BACKGROUND: Extreme constitution "Prakriti" types of Ayurveda exhibit systemic physiological attributes. Our earlier genetic study has revealed differences in EGLN1, key modulator of hypoxia axis between Prakriti types. This was associated with differences in high altitude adaptation and susceptibility to high altitude pulmonary edema (HAPE). In this study we investigate other molecular differences that contribute to systemic attributes of Prakriti that would be relevant in predictive marker discovery.
METHODS: Genotyping of 96 individuals of the earlier cohort was carried out in a panel of 2,800 common genic SNPs represented in Indian Genomic Variation Consortium (IGVC) panel from 24 diverse populations. Frequency distribution patterns of Prakriti differentiating variations (FDR correction P < 0.05) was studied in IGVC and 55 global populations (HGDP-CEPH) panels. Genotypic interactions between VWF, identified from the present analysis, and EGLN1 was analyzed using multinomial logistic regression in Prakriti and Indian populations from contrasting altitudes. Spearman's Rank correlation was used to study this genotypic interaction with respect to altitude in HGDP-CEPH panel. Validation of functional link between EGLN1 and VWF was carried out in a mouse model using chemical inhibition and siRNA studies.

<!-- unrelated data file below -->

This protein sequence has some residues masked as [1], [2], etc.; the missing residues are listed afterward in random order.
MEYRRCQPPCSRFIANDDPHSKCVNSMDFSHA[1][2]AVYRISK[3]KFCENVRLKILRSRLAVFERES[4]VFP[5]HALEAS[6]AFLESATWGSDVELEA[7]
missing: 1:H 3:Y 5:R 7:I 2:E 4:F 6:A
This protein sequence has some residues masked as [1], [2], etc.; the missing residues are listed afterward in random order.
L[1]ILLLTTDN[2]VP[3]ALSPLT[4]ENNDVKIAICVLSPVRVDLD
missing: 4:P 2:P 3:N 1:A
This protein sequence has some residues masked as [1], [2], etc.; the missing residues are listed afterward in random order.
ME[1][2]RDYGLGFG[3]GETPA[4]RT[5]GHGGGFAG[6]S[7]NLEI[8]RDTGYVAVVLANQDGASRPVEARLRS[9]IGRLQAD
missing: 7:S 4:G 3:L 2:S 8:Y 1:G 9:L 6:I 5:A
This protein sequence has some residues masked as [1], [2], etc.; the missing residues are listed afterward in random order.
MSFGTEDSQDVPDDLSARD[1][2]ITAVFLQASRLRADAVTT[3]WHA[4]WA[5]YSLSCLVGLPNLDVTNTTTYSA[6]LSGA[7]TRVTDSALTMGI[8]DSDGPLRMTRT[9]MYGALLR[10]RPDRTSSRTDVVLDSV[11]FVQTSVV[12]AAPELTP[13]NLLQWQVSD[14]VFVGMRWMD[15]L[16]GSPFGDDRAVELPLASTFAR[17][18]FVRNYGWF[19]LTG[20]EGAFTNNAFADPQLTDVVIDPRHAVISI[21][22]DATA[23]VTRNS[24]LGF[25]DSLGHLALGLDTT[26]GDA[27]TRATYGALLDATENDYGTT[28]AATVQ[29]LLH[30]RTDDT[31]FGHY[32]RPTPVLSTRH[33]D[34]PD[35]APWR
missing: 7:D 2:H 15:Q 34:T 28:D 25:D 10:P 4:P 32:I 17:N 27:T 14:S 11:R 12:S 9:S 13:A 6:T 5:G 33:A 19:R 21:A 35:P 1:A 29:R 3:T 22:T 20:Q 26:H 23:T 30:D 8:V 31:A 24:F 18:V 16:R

RESULT: Significant differences in allele frequencies were observed in seven genes (SPTA1, VWF, OLR1, UCP2, OR6K3, LEPR, and OR10Z1) after FDR correction (P < 0.05). A non synonymous variation (C/T, rs1063856) associated with thrombosis/bleeding susceptibility respectively, differed significantly between Kapha (C-allele) and Pitta (T-allele) constitution types. A combination of derived EGLN1 allele (HAPE associated) and ancestral VWF allele (thrombosis associated) was significantly high in Kapha group compared to Pitta (p < 10(-5)). The combination of risk-associated Kapha alleles was nearly absent in natives of high altitude. Inhibition of EGLN1 using (DHB) and an EGLN1 specific siRNA in a mouse model lead to a marked increase in vWF levels as well as pro-thrombotic phenotype viz. reduced bleeding time and enhanced platelet count and activation.
CONCLUSION: We demonstrate for the first time a genetic link between EGLN1 and VWF in a constitution specific manner which could modulate thrombosis/bleeding susceptibility and outcomes of hypoxia. Integration of Prakriti in population stratification may help assemble common variations in key physiological axes that confers differences in disease occurrence and patho-phenotypic outcomes.